Summer Cottage

In my first year as a professional farmer and designer, I was contacted about a project to design a summer cottage along permaculture princples. The site itself offered quite a number of challenges and the main emphasis was on bringing the cottage itself back into a livable situation. I quickly contacted a friend who was a natural builder to handle that aspect and set about investigating the options with the land.


The site was just outside of Nuuksio National Park in southern Finland. The couple who had purchased the cottage wished to use it privately when they visited the country and have the cottage available for others to hire while they were away.

The cottage would serve as a gateway to people wishing to explore the national park. Since the owners lived abroad and there would not necessarily be a long-term contract for its maintenance, the focus was on creating a simple design that would bring out the existing site characteristics to meet their goals as opposed to implementing large scale changes.

The small size of many summer cottage properties creates a serious constraint in terms of the size of areas receiving enough sunlight to grow sun loving plants that most people associate with cultivated spaces.

In this particular case a large number of spruce and pine trees dominated the landscape, leaving only a narrow space available for developing into gardens without significant changes. Because the cottage was intended as a relaxing getaway location, large scale changes to existing vegetation were ruled out quite early on.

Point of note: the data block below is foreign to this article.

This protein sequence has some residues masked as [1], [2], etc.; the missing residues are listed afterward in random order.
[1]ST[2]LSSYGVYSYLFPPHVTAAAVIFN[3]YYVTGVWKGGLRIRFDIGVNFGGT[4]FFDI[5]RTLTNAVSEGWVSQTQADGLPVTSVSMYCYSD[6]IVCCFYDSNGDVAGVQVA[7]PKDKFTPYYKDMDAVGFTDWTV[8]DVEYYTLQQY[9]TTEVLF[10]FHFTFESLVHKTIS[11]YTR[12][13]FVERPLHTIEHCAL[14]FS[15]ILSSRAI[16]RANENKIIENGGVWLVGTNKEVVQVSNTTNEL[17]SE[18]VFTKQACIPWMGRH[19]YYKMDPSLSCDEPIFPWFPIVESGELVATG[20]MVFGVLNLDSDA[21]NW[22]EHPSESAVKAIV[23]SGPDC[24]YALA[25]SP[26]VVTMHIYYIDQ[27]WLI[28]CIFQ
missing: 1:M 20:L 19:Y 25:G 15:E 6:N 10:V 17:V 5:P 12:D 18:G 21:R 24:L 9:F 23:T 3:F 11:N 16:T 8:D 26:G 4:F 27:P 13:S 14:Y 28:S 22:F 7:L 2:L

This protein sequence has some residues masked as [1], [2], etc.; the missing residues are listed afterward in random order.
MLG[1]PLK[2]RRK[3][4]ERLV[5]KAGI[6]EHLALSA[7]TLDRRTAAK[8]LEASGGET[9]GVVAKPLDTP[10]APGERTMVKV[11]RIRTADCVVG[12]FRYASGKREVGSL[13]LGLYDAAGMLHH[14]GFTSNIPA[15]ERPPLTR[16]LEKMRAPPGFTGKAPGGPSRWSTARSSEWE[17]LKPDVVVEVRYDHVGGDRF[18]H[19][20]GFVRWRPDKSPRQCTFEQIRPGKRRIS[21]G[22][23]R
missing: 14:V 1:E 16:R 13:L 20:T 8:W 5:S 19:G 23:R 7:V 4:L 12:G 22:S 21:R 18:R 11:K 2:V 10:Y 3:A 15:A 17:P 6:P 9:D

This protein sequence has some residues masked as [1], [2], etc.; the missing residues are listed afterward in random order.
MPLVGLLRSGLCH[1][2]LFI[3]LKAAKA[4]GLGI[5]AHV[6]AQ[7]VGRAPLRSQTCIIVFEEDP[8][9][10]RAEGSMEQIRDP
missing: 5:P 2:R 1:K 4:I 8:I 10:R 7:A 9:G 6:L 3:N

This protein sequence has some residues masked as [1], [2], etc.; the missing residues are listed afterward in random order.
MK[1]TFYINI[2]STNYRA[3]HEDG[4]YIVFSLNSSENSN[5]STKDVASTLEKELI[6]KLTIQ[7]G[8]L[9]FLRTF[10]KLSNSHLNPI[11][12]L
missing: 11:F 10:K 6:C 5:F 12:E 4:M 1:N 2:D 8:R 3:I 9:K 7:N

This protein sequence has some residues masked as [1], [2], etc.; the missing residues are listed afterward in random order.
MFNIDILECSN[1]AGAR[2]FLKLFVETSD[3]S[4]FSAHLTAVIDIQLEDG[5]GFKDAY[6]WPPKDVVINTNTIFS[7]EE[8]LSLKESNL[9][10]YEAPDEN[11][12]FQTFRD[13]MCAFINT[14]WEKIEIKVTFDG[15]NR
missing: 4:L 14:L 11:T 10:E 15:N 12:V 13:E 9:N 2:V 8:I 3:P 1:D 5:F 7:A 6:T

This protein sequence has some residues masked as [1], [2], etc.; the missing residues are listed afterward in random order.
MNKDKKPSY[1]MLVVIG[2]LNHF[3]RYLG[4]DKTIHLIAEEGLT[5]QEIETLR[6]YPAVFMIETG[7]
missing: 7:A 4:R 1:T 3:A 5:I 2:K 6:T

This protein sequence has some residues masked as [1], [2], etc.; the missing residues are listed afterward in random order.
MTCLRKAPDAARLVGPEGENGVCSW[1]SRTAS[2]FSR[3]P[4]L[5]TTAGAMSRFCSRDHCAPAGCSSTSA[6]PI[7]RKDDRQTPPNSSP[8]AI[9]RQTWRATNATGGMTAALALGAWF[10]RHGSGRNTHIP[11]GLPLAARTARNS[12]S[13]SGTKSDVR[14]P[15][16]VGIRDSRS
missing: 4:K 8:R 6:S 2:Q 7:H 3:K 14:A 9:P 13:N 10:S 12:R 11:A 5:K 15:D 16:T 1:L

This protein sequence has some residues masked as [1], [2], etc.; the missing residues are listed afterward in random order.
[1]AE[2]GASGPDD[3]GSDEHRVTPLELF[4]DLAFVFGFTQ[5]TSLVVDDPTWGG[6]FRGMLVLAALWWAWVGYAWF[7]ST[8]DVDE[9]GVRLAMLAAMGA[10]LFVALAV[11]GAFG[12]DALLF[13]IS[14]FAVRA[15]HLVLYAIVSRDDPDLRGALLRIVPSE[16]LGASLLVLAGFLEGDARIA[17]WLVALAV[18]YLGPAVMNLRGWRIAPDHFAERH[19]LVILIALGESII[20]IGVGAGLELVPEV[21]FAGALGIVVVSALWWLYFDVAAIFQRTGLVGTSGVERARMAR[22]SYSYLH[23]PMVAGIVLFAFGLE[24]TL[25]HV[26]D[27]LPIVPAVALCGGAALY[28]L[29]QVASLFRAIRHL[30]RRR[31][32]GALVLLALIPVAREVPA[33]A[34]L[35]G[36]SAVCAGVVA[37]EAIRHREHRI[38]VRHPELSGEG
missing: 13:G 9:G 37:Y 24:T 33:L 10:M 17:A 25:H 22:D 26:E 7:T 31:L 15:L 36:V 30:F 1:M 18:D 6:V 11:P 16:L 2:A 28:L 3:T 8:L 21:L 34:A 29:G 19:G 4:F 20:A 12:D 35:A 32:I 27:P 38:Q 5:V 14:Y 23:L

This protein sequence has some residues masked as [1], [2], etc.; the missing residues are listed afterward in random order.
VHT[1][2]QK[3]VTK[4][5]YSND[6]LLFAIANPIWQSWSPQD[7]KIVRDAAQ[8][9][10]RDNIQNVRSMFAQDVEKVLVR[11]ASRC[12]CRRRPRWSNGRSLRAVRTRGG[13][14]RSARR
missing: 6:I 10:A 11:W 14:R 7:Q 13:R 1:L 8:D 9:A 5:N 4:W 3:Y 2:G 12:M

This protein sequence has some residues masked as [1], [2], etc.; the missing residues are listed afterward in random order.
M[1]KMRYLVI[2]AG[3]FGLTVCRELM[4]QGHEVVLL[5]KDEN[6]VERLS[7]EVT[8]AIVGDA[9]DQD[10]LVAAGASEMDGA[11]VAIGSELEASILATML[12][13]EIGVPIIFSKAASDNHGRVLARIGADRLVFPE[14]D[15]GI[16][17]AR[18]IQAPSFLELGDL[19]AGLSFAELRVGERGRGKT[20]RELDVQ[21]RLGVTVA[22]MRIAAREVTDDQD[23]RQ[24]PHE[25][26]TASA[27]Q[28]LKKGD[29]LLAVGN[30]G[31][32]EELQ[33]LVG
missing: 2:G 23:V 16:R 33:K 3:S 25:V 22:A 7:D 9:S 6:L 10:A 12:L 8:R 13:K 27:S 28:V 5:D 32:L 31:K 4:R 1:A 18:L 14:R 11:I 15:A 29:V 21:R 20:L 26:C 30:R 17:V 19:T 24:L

Permaculture design does not require radical alteration of the landscape. A good design takes into consideration the possibilites of the place and the wishes of the client: each design is bespoke to the context- including budget.

Through the site analysis phase it was possible to identify key areas where intervention would lead to the most beneficial outcomes such as planting fruit trees and berry bushes on the southern edge of the existing tree line to capture sunlight and create a transition zone between meadow and woodland. We could also preserve the sunniest location on the site for small annual vegetable gardens that could provide meals with little intervention. Fertility would be increased by scaling down soil health principles of cover crops, diversity, and keeping the soil covered.

The site would largely retain elements of wild, unmanaged space while deliberately mangaging the edges of the sunniest locations to leverage them into production. As a place of rest and recreation rather than self sufficiency or commercial production, a summer cottage can quite readily incorporate large areas of perennial species meant to enrich the site's biodiversity and visual appeal.

When approached for the first time from the drive, the site would appear as a place in which the desire for productivity and has been balanced with ensuring a high degree of natural "disorder." Simply maintaining paths through the meadow and preserving the light availability through judicious tree pruning and cutting would be enough to give a sense of order and invite visitors to explore to the far reaches of the garden.